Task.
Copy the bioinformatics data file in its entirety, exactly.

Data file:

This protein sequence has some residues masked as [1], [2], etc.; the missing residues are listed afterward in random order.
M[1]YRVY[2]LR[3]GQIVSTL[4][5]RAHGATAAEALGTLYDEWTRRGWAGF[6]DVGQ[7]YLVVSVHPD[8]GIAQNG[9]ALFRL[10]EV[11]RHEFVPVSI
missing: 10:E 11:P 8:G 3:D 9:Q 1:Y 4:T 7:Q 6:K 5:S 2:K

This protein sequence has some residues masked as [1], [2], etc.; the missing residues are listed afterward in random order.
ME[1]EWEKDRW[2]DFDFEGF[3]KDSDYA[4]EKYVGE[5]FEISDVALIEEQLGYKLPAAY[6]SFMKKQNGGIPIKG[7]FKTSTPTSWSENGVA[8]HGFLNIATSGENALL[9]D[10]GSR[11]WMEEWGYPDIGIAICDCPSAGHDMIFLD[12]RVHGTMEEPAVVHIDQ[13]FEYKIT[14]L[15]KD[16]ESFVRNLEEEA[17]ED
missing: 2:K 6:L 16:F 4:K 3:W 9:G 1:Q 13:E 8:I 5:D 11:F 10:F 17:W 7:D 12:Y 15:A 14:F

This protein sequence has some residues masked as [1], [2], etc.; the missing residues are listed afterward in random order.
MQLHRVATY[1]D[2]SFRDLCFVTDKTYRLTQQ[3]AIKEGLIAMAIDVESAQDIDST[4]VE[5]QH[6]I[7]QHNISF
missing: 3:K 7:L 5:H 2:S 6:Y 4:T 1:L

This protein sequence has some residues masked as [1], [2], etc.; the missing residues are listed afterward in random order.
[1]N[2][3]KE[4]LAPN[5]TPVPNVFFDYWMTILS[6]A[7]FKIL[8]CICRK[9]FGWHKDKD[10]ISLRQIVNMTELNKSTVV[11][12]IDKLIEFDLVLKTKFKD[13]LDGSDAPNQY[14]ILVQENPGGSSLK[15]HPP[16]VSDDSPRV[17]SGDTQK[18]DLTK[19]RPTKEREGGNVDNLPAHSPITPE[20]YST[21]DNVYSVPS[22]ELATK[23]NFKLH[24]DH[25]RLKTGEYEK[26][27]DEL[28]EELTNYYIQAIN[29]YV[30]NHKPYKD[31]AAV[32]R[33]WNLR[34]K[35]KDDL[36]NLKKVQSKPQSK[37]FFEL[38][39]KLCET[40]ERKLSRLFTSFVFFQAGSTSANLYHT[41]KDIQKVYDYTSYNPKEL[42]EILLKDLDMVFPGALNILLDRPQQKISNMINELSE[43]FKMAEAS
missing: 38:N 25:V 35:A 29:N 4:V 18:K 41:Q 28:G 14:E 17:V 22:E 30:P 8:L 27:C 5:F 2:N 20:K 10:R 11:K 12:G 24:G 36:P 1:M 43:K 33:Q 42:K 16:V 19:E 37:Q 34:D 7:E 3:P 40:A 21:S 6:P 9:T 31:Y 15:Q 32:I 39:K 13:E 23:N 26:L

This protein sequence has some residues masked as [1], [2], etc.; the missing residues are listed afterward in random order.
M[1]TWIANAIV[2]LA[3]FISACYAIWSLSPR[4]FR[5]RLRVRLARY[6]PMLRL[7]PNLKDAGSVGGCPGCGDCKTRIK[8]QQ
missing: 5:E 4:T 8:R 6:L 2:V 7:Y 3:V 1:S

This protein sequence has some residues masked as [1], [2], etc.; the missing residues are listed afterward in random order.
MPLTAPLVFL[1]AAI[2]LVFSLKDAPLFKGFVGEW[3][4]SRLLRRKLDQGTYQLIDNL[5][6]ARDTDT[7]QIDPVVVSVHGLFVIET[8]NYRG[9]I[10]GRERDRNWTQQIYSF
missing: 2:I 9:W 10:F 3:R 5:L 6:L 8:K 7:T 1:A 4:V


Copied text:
This protein sequence has some residues masked as [1], [2], etc.; the missing residues are listed afterward in random order.
M[1]YRVY[2]LR[3]GQIVSTL[4][5]RAHGATAAEALGTLYDEWTRRGWAGF[6]DVGQ[7]YLVVSVHPD[8]GIAQNG[9]ALFRL[10]EV[11]RHEFVPVSI
missing: 10:E 11:P 8:G 3:D 9:Q 1:Y 4:T 7:Q 6:K 5:S 2:K

This protein sequence has some residues masked as [1], [2], etc.; the missing residues are listed afterward in random order.
ME[1]EWEKDRW[2]DFDFEGF[3]KDSDYA[4]EKYVGE[5]FEISDVALIEEQLGYKLPAAY[6]SFMKKQNGGIPIKG[7]FKTSTPTSWSENGVA[8]HGFLNIATSGENALL[9]D[10]GSR[11]WMEEWGYPDIGIAICDCPSAGHDMIFLD[12]RVHGTMEEPAVVHIDQ[13]FEYKIT[14]L[15]KD[16]ESFVRNLEEEA[17]ED
missing: 2:K 6:L 16:F 4:K 3:W 9:G 1:Q 13:E 8:I 5:D 11:F 10:F 17:W 7:D 12:Y 15:A 14:F

This protein sequence has some residues masked as [1], [2], etc.; the missing residues are listed afterward in random order.
MQLHRVATY[1]D[2]SFRDLCFVTDKTYRLTQQ[3]AIKEGLIAMAIDVESAQDIDST[4]VE[5]QH[6]I[7]QHNISF
missing: 3:K 7:L 5:H 2:S 6:Y 4:T 1:L

This protein sequence has some residues masked as [1], [2], etc.; the missing residues are listed afterward in random order.
[1]N[2][3]KE[4]LAPN[5]TPVPNVFFDYWMTILS[6]A[7]FKIL[8]CICRK[9]FGWHKDKD[10]ISLRQIVNMTELNKSTVV[11][12]IDKLIEFDLVLKTKFKD[13]LDGSDAPNQY[14]ILVQENPGGSSLK[15]HPP[16]VSDDSPRV[17]SGDTQK[18]DLTK[19]RPTKEREGGNVDNLPAHSPITPE[20]YST[21]DNVYSVPS[22]ELATK[23]NFKLH[24]DH[25]RLKTGEYEK[26][27]DEL[28]EELTNYYIQAIN[29]YV[30]NHKPYKD[31]AAV[32]R[33]WNLR[34]K[35]KDDL[36]NLKKVQSKPQSK[37]FFEL[38][39]KLCET[40]ERKLSRLFTSFVFFQAGSTSANLYHT[41]KDIQKVYDYTSYNPKEL[42]EILLKDLDMVFPGALNILLDRPQQKISNMINELSE[43]FKMAEAS
missing: 38:N 25:V 35:A 29:N 4:V 18:K 41:Q 28:G 14:E 17:V 22:E 30:P 8:L 27:C 5:F 2:N 20:K 10:R 11:K 12:G 24:G 36:P 1:M 43:K 33:Q 42:K 16:V 19:E 37:Q 34:D 7:E 3:P 40:A 21:S 6:P 9:T 31:Y 15:Q 32:I 39:K 13:E 23:N 26:L

This protein sequence has some residues masked as [1], [2], etc.; the missing residues are listed afterward in random order.
M[1]TWIANAIV[2]LA[3]FISACYAIWSLSPR[4]FR[5]RLRVRLARY[6]PMLRL[7]PNLKDAGSVGGCPGCGDCKTRIK[8]QQ
missing: 5:E 4:T 8:R 6:L 2:V 7:Y 3:V 1:S

This protein sequence has some residues masked as [1], [2], etc.; the missing residues are listed afterward in random order.
MPLTAPLVFL[1]AAI[2]LVFSLKDAPLFKGFVGEW[3][4]SRLLRRKLDQGTYQLIDNL[5][6]ARDTDT[7]QIDPVVVSVHGLFVIET[8]NYRG[9]I[10]GRERDRNWTQQIYSF
missing: 2:I 9:W 10:F 3:R 5:L 6:L 8:K 7:T 1:A 4:V